Close Rikers — and build smaller jails all over the place!
Yes, that’s Mayor DeBlasio’s proposal — and it is supported by Park Slope Councilman Brad Lander, who shared his controversial thoughts on Brooklyn Paper Radio on Tuesday.
“The first step (to closing Rikers Island) is criminal justice reform,” Lander said, literally toting a copy of the Council-commissioned report, “A More Just New York City: Independent Commission on New York City Criminal Justice and Incarceration Reform,” which advocates first halving the population of people awaiting trial or serving short sentences from roughly 10,000 people, then closing Rikers and moving its occupants to smaller, modern jails all over town.
Lander said Rikers has inherent problems, but bulldog Brooklyn Paper Radio co-host Gersh Kuntzman, a Daily News columnist by day, asked Lander why Rikers can’t just be fixed.
“Rikers has become a place that can’t be redeemed,” he said. “It’s so inconvenient that prisoners get no visitors, which may sound minor, but that creates an ‘out-of-sight-out-of-mind’ situation that increases violence. People are serving very short sentences, which don’t really make the community safer. There are other ways to punish people.”
Kuntzman’s co-host, Brooklyn Paper Editor Vince DiMiceli hated that answer.
“It’s a leadership issue,” he said. “A good leader could fix the problem.”
But the Park Slope Dem disagreed.
“The facilities themselves are not designed in the way that modern jails are designed,” he said. “I suppose you could build modern, safer facilities on Rikers, but you’ll still have the visitors issue. And visitors are good for inmates to get hope, but also have more eyes at the jail, which creates a culture of accountability.”
Then Kuntzman played the community card.
“How are you going to build new jails in communities across the city?” the once-legendary editor asked. “The city can’t even build a soft-ice cream stand without constant complaints from neighborhoods. No one wants jail visitors in their neighborhoods.”
“There are ways to make facilities better from a community point of view, with ground floor retail, for example, so the community gets something of what it wants,” Lander said. “People do have an irrational reaction (to new facilities). We see it with homeless shelters, which are not actually a detriment to a community. We have a new one in my district and it’s good. We even have community meetings there. But, yes, there will be NIMBY (Not In My Back Yard) opposition.”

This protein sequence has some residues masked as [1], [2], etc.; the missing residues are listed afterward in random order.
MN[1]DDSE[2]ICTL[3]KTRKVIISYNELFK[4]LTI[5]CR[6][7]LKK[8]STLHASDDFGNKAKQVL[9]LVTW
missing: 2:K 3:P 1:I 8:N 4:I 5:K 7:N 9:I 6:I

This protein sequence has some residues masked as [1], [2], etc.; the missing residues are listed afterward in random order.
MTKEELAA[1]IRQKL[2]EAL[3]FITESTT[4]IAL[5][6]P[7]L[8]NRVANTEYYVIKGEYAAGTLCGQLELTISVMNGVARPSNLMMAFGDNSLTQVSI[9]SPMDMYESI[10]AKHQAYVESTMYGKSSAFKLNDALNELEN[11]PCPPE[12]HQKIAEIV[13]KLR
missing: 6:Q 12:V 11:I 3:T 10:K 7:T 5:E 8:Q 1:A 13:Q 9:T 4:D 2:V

Lander also came under fire — from Kuntzman — for his continuing support for “participatory budget plan — which allows members of the community to choose where some Council money is spent.
“I elected you to make those choices, Lander,” Kuntzman said. “And if you don’t make good choices, I’ll vote you out.”
Lander said participatory budgeting — which 31 council members now use — is good for democracy.
“People get together and brainstorm,” he said. “Yeah, maybe I could say, ‘I’ll allocate the money,’ but the difference is that people come out and work together to solve problems. We need to remember that democracy is about neighbors coming together across lines of difference and making things better. Democracy is not a spectator sport — and what is happening in Washington shows what happens when we treat it like that.”
Kuntzman then accused Lander of quoting one of Kuntzman’s Daily News columns.
“See what he did there?” Kuntzman said. “He quoted me to me — being critical of me!”
Also joining the boys in studio was Ian Lockwood, whose new monthly comedy show, “Rude,” made its debut on Tuesday night at Williamsburg’s South 4th. Lockwood broke the biggest story: The show has no cover and features a regular segment where audience members are plied with free booze and then invited to play the game “Telephone.” Lander, Kuntzman, DiMiceli and Lockwood tried it out, albeit sober, and the phrase “Independent Commission on New York City Criminal Justice and Incarceration Reform” ended up as “Come to my house, take off your clothes, and participate in my budget process.”
All told, it was yet another instant classic edition of Brooklyn Paper Radio!
Brooklyn Paper radio is recorded and podcast live every Tuesday — at the convenience of its hosts and guests — from our studio in America’s Downtown and can be found, as always, right here on Brook
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